In the West Coast of Scotland, Wilder Ways are a small business with a simple mission: “Leave no trace but a few hoofprints and take with you nothing but memories and photographs”.
The Wilder Ways business model is backed by a combined 35 years experience in ecological protection. Founders Cara Gelati and Nikki Dayton have spent their professional careers protecting the natural world and its flora and fauna. They have worked for preservation big hitters including the Royal Society for the Protection of Birds and Scottish National Heritage and across numerous national parks and trusts, gaining a breadth and depth of experience in both the environmental and financial implications of progress and development. 
“During my life as a consultant ecologist, I’ve been heavily involved with both assessing threats to protected natural habitats and species and in identifying and planning positive management to enhance habitat condition and biodiversity and this work is at the heart of the Wilder Ways business model,” says Nikki.
Wilder Ways offer bespoke horse riding adventures across some of the most stunning and unspoilt landscapes the West Coast has to offer and they take their role as protectionists extremely seriously. Their programmes run across various locations and each expedition is tested against the following criteria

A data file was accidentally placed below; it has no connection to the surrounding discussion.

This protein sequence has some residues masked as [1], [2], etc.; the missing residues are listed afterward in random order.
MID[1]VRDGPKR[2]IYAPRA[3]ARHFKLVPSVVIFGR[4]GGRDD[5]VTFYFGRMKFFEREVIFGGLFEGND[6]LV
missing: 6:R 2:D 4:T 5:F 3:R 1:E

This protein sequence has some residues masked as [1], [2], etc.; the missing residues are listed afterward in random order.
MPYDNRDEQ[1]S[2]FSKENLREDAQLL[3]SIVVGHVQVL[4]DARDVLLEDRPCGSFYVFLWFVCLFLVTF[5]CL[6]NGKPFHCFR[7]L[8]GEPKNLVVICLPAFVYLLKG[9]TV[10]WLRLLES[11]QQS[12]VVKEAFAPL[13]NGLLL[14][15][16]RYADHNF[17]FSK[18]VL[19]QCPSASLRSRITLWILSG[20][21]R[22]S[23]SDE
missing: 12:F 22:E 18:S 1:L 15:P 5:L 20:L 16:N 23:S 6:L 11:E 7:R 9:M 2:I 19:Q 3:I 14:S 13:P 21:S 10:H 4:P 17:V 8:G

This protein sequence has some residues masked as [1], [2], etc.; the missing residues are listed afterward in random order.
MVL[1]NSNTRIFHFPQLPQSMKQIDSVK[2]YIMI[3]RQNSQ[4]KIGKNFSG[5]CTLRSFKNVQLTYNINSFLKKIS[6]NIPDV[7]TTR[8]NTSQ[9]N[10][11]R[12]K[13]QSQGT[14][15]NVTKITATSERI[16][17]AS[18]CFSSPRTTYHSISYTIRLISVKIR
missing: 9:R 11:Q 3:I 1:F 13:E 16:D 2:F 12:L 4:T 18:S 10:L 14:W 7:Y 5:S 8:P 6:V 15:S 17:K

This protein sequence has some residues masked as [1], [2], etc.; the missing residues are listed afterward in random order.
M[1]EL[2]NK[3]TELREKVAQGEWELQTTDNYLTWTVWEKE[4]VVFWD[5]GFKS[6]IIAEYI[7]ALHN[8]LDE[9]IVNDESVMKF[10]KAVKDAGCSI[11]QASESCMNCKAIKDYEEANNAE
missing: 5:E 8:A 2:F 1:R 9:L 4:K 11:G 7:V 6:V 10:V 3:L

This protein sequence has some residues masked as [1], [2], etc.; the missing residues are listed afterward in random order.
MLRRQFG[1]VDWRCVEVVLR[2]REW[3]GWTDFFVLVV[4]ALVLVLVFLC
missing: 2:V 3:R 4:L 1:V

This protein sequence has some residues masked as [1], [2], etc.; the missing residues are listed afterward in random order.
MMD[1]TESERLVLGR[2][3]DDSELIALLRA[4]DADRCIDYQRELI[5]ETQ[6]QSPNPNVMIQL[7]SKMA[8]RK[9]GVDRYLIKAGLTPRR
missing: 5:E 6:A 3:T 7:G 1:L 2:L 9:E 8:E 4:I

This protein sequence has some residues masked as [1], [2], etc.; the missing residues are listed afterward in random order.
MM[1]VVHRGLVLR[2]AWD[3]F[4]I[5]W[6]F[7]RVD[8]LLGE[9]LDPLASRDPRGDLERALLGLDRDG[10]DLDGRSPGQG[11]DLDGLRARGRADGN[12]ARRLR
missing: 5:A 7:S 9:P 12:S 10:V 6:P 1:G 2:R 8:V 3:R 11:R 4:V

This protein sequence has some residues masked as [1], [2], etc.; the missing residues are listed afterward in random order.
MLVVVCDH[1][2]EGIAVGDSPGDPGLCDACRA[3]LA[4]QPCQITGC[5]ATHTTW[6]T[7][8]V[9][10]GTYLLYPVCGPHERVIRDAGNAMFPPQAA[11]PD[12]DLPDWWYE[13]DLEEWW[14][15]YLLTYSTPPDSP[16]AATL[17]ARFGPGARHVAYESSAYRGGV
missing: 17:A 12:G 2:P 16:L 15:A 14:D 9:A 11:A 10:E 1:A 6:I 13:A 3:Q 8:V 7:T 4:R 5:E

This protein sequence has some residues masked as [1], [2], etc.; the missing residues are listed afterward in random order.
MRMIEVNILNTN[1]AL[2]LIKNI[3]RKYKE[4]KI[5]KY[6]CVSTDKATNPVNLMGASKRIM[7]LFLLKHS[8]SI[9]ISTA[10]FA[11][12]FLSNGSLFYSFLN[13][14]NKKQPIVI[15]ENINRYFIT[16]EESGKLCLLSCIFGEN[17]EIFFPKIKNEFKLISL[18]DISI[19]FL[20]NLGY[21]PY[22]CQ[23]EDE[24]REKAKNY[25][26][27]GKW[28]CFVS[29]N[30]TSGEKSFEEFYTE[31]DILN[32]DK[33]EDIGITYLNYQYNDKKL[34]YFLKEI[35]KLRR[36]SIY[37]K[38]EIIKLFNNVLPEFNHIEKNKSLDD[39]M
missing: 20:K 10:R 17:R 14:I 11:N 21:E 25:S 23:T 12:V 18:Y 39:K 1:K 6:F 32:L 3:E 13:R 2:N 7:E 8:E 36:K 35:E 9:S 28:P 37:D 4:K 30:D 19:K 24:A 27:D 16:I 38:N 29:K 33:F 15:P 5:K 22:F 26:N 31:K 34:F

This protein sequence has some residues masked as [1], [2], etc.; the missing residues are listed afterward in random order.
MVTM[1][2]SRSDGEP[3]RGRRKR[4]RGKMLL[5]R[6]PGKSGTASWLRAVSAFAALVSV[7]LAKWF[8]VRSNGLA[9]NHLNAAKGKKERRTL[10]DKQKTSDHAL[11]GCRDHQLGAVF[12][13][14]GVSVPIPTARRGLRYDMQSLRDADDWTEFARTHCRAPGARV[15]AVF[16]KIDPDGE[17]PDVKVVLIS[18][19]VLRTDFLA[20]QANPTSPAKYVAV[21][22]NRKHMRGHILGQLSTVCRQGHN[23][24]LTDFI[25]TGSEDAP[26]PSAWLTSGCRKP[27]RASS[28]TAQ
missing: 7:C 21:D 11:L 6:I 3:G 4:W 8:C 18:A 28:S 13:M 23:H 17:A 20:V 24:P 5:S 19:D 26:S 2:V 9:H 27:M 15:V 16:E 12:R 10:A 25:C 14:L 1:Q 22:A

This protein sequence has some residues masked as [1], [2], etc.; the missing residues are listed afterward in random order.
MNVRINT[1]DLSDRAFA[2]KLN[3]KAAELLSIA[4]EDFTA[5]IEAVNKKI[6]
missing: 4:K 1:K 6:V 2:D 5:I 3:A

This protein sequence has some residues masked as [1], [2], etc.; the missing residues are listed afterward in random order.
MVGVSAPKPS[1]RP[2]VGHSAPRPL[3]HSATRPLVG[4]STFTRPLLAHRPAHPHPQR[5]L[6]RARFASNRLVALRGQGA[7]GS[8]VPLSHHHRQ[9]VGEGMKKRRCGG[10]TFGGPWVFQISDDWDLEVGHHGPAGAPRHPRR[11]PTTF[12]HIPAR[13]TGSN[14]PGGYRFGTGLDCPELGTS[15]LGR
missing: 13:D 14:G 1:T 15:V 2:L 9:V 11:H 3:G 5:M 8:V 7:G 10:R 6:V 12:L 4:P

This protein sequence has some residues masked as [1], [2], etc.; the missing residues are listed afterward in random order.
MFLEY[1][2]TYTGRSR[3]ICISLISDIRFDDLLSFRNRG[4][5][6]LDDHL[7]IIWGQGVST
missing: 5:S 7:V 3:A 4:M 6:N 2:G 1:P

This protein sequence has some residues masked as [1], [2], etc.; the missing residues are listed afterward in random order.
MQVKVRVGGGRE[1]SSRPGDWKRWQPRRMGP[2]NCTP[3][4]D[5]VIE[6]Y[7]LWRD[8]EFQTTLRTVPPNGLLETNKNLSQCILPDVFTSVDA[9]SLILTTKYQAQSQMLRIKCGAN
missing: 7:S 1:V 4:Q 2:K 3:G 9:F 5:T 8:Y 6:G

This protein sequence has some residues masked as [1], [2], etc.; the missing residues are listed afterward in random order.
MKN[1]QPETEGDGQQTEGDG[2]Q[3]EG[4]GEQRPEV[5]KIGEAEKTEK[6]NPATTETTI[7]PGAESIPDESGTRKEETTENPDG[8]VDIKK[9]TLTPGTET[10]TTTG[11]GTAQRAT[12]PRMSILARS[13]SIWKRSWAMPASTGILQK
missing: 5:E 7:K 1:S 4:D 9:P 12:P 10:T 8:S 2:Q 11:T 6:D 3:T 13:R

a) maintain a low impact and minimise damage 
b) cause no disturbance to habitats and species 
c) collaborate with and maintain good relations with landowners/local enterprise 
d) foster a sense of caring for the environment within our service users creating an onward legacy
“It’s a matter of making some very simple, yet key decisions about your business and setting a clear non-negotiable vision around which the business grows,” adds Cara.